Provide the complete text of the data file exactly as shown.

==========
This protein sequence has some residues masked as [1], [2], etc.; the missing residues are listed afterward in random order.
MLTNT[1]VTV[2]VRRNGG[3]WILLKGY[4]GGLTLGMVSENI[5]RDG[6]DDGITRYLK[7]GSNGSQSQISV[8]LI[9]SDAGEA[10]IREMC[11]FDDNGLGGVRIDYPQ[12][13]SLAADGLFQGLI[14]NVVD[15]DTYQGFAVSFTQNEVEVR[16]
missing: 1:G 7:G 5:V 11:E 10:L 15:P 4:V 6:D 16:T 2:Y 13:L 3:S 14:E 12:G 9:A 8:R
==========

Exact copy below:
This protein sequence has some residues masked as [1], [2], etc.; the missing residues are listed afterward in random order.
MLTNT[1]VTV[2]VRRNGG[3]WILLKGY[4]GGLTLGMVSENI[5]RDG[6]DDGITRYLK[7]GSNGSQSQISV[8]LI[9]SDAGEA[10]IREMC[11]FDDNGLGGVRIDYPQ[12][13]SLAADGLFQGLI[14]NVVD[15]DTYQGFAVSFTQNEVEVR[16]
missing: 1:G 7:G 5:V 11:E 10:L 15:P 4:V 6:D 16:T 2:Y 13:L 3:S 14:E 12:G 9:A 8:R